The 'Preferred' Plan to Redesign Lexington Road Has Drawn Concerns From Residents
The city's preferred design for a reconfigured Lexington Road corridor includes lane reductions, sidewalk improvement and a 12-foot-wide cycle track—and critics and supporters, too.
Lexington Road Corridor Transportation Plan design was unveiled Tuesday evening at a public meeting attended by about 60 people. The design would reconfigure Lexington Road between Grinstead and Baxter avenues.
The preferred concept also would:
- Repave the stretch of roadway and improve drainage
- Add a center turning lane
- Add a sidewalk along the north side of the road and a two lane cycle track on the south side of the road way.
- Crosswalks, lights and intermittently placed medians
- A redesign of the intersection at Lexington Road and Liberty Avenue, including revitalizing the viaduct near that intersection and improved TARC stops
The designers will revisit some aspects of the plan, but—even with the critical feedback—they aren't likely to start over, said Steve Sizemore, senior planner with Louisville Metro.
"There are some areas that are challenging, geometrically," Sizemore said. "There are some things that we were asked about tonight that we have given considerable thought and had a lot of headache over because there's not a perfect solution."
Lou Byron has lived on Lexington Road in the Irish Hill neighborhood for nearly 68 years. Byron said he believes reducing the driving lanes from four to two will cause more traffic congestion and longer delays for exiting or entering his driveway.
Byron said it took six minutes to exit his driveway Tuesday evening.
"We're not for it," he said. "It just doesn't make sense."
Chris Wallace was also opposed to the lane reductions. He owns an auto shop in Smoketown and said he travels Lexington Road multiple times a day.
Squeezing vehicles on Lexington Road onto two travel lanes will cause a "mess," especially during rush hour, he said.
"It'll be a nightmare," he added.
But a Louisville-based consultant on the project, Tom Springer, said: "there will be delays."
"But these are not life-changing delays," he added.
The average daily traffic on Lexington Road is about 9,000 vehicles, according to data provided by Louisville Metro. For comparison, Grinstead Avenue carries 14,000 to 19,000 cars.
Sringer said such a small amount of daily traffic makes Lexington Road "a perfect candidate for reducing travel lanes."
"It's a no-brainer," he added.
The center turning lane is expected to decrease the accident rate by 40 percent and cause motorists to drive slower, Springer said. He said the changes would also lead to a 23 percent rise in economic investment.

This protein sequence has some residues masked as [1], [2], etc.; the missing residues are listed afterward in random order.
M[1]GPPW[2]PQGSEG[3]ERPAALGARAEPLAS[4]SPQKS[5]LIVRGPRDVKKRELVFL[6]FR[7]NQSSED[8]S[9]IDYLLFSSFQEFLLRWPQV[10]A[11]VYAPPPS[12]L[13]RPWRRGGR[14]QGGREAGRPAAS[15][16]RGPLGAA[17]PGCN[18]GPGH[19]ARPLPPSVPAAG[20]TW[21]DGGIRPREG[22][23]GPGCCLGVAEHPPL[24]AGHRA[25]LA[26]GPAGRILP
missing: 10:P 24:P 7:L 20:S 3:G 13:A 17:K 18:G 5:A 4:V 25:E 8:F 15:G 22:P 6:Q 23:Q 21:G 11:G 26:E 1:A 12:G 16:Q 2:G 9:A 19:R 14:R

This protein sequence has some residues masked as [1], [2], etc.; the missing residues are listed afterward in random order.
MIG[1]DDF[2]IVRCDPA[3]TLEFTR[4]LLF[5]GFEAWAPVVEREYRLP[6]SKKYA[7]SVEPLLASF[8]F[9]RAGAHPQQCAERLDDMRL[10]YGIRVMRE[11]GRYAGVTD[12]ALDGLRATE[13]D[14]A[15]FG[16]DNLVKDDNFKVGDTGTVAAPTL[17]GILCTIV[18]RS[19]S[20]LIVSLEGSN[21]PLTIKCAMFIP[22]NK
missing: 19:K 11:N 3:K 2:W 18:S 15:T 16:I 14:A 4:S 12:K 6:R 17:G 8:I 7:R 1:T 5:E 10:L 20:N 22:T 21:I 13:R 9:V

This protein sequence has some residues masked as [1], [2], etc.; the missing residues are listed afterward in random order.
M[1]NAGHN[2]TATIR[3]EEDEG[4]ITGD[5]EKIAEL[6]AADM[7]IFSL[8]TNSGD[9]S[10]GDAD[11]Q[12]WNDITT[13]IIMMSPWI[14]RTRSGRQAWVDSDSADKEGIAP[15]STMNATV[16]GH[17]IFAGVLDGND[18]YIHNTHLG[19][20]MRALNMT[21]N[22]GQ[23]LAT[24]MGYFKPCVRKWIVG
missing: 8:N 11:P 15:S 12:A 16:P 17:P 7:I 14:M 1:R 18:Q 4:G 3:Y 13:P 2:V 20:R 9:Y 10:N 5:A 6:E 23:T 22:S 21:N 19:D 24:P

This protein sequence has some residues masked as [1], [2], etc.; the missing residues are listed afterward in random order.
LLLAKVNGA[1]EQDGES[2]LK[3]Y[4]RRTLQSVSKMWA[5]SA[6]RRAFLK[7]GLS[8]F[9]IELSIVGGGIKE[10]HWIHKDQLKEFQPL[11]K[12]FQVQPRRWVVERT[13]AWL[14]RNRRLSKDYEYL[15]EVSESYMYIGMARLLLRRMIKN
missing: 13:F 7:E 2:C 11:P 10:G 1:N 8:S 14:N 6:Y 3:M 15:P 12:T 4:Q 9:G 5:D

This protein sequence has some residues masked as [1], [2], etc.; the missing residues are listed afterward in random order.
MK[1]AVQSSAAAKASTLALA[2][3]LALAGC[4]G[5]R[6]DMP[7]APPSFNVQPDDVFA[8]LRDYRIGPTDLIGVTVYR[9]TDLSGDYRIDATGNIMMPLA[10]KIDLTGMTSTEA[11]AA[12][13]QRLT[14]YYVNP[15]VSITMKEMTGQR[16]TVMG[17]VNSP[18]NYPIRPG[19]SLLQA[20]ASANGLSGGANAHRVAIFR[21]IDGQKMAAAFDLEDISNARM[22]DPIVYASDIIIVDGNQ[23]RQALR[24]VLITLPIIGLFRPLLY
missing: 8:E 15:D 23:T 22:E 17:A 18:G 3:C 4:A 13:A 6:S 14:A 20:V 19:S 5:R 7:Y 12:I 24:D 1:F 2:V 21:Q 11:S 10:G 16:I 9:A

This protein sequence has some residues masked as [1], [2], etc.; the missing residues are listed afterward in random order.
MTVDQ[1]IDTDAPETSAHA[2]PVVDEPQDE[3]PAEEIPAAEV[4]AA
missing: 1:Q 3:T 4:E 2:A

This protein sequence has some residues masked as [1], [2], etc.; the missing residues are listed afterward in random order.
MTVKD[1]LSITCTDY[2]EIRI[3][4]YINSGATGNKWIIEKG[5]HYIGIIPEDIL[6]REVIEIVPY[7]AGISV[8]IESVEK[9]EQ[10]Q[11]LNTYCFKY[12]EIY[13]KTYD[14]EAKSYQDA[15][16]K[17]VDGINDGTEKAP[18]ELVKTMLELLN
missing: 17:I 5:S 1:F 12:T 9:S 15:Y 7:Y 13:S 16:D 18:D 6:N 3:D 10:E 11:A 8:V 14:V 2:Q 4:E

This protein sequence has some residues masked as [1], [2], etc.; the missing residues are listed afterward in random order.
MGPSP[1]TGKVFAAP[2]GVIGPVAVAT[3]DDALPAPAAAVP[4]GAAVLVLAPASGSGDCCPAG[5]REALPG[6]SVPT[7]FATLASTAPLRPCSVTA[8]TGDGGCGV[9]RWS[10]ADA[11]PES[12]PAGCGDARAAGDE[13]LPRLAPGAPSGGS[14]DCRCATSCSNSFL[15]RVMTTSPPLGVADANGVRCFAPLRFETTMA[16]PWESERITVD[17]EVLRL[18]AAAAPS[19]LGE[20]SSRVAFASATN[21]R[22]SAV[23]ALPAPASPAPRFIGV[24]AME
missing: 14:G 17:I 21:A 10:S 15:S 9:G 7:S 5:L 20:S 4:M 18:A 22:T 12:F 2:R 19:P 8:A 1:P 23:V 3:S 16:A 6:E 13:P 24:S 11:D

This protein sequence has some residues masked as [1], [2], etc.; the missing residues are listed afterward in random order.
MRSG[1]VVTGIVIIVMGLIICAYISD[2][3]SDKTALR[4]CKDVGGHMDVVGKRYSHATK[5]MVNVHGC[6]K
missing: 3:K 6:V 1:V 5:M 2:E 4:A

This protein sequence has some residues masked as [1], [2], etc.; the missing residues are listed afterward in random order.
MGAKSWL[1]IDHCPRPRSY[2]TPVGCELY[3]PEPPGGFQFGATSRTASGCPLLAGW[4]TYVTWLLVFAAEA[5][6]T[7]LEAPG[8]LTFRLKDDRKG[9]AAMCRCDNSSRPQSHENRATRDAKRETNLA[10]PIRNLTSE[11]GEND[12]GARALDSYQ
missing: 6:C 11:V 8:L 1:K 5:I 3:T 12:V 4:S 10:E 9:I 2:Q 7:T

The stretch of road is in Metro Councilman Bill Hollander's 9th district. He said he would like to see the road become "better, safer."
"I don't think people who drive the road when there are four lanes of traffic on it feel very safe, I hope we can come up with a safer solution for pedestrians and cars," he said.
Still, the parking issue will need to be reconsidered, Sizemore said.
Though there will be a net gain of legal 24-hour parking spaces along the roadway, Springer said, some residents aren't pleased with the loss of other de facto spaces along the north side, specifically near Headliners Music Hall.
"Parking is a thorny issue," he added.
Critics of the proposed two-lane bicycle track along the north side of Lexington Road say the track will lead to confusion for experienced and novice cyclists alike.
Andy Murphy, president of the Louisville Bicycle Club, said there "will be a potential for conflict on the cycle track" when large groups of cyclists take to the street. Other cyclists said trouble will arise when a cyclist wants to cross the road to turn at an intersection.
But some say the cycle track will give them a sense of safety during bicycle rides down Lexington Road. Springer said that is, in part, the goal of the reconfiguration of the roadway.
“We want a diverse group of people out there riding," he said. "We want families, people who would not normally ride their bike."
Designers will consider all feedback to the proposed plan as the enter the final design phase, Sizemore said.
He stressed that the plan will not be presented as an "all-or-nothing" item to Metro Council. The council will be required to approve funding for each individual project within the final plan, which means each individual aspect of the overall plan from repavement to lights can be voted on separately.
"There are different elements to it that will happen potentially over the next two years," he said.
Exact costs have yet to be finalized. The planning process cost about $60,000 and the repaving of the road and improving the drainage is expected to cost about $700,000, designers said.
And making changes of this scale is not an easy task, said Patrick Piuma, director of Louisville's Urban Design Studio.
He said it is "critical" for urban planners to communicate with everyone that will be directly affected by a proposal in order to "find a middle ground that doesn't jeopardize the goal of the project."
"It's a tenuous balance making sure you take into consideration what people want and what is going to move things forward," he said.
Sizemore said designers are aware that some people may need to "change the way they are moving."
"At the end of the day we know that this is going to be a safer facility all together," he said. "This road is going to be a success."